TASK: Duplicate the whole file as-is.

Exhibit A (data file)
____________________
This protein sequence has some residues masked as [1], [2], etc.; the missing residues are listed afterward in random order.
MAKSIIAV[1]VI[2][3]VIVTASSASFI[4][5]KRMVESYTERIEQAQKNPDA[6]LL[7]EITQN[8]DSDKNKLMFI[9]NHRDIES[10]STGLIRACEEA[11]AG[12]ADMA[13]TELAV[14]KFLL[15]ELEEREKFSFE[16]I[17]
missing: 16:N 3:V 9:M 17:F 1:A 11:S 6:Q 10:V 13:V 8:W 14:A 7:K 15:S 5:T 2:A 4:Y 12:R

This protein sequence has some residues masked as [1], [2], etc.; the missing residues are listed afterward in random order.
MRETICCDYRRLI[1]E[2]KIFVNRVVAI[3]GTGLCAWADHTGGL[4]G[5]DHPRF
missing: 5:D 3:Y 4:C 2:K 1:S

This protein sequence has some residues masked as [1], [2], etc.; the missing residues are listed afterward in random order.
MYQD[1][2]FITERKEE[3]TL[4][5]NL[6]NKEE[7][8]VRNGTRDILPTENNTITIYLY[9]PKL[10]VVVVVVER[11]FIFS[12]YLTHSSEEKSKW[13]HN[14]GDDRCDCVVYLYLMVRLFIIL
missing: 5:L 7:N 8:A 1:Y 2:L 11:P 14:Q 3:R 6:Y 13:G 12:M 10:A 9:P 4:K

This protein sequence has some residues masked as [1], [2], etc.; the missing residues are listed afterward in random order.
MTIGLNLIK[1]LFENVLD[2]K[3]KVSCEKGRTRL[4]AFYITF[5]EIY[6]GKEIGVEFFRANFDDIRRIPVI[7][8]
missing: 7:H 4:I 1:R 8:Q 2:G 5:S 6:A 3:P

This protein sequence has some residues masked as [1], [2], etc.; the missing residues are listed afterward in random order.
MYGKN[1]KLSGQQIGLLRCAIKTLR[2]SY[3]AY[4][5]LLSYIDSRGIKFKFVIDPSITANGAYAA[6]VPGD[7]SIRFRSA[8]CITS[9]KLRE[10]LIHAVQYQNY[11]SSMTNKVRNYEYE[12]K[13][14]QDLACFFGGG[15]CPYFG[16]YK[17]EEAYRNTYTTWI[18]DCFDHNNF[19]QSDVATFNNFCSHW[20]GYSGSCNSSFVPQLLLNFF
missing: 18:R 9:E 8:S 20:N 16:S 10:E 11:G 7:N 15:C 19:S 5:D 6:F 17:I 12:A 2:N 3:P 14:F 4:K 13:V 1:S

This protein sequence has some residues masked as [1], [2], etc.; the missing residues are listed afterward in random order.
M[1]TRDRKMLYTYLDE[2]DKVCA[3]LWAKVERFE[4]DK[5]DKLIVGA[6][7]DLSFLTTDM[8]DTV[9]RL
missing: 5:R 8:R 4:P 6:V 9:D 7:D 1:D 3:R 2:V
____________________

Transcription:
This protein sequence has some residues masked as [1], [2], etc.; the missing residues are listed afterward in random order.
MAKSIIAV[1]VI[2][3]VIVTASSASFI[4][5]KRMVESYTERIEQAQKNPDA[6]LL[7]EITQN[8]DSDKNKLMFI[9]NHRDIES[10]STGLIRACEEA[11]AG[12]ADMA[13]TELAV[14]KFLL[15]ELEEREKFSFE[16]I[17]
missing: 16:N 3:V 9:M 17:F 1:A 11:S 6:Q 10:V 13:V 8:W 14:A 7:K 15:S 5:T 2:A 4:Y 12:R

This protein sequence has some residues masked as [1], [2], etc.; the missing residues are listed afterward in random order.
MRETICCDYRRLI[1]E[2]KIFVNRVVAI[3]GTGLCAWADHTGGL[4]G[5]DHPRF
missing: 5:D 3:Y 4:C 2:K 1:S

This protein sequence has some residues masked as [1], [2], etc.; the missing residues are listed afterward in random order.
MYQD[1][2]FITERKEE[3]TL[4][5]NL[6]NKEE[7][8]VRNGTRDILPTENNTITIYLY[9]PKL[10]VVVVVVER[11]FIFS[12]YLTHSSEEKSKW[13]HN[14]GDDRCDCVVYLYLMVRLFIIL
missing: 5:L 7:N 8:A 1:Y 2:L 11:P 14:Q 3:R 6:Y 13:G 12:M 10:A 9:P 4:K

This protein sequence has some residues masked as [1], [2], etc.; the missing residues are listed afterward in random order.
MTIGLNLIK[1]LFENVLD[2]K[3]KVSCEKGRTRL[4]AFYITF[5]EIY[6]GKEIGVEFFRANFDDIRRIPVI[7][8]
missing: 7:H 4:I 1:R 8:Q 2:G 5:S 6:A 3:P

This protein sequence has some residues masked as [1], [2], etc.; the missing residues are listed afterward in random order.
MYGKN[1]KLSGQQIGLLRCAIKTLR[2]SY[3]AY[4][5]LLSYIDSRGIKFKFVIDPSITANGAYAA[6]VPGD[7]SIRFRSA[8]CITS[9]KLRE[10]LIHAVQYQNY[11]SSMTNKVRNYEYE[12]K[13][14]QDLACFFGGG[15]CPYFG[16]YK[17]EEAYRNTYTTWI[18]DCFDHNNF[19]QSDVATFNNFCSHW[20]GYSGSCNSSFVPQLLLNFF
missing: 18:R 9:E 8:S 20:N 16:S 10:E 11:G 7:N 15:C 19:S 5:D 6:F 17:I 12:A 2:N 3:P 14:F 4:K 13:V 1:S

This protein sequence has some residues masked as [1], [2], etc.; the missing residues are listed afterward in random order.
M[1]TRDRKMLYTYLDE[2]DKVCA[3]LWAKVERFE[4]DK[5]DKLIVGA[6][7]DLSFLTTDM[8]DTV[9]RL
missing: 5:R 8:R 4:P 6:V 9:D 7:D 1:D 3:R 2:V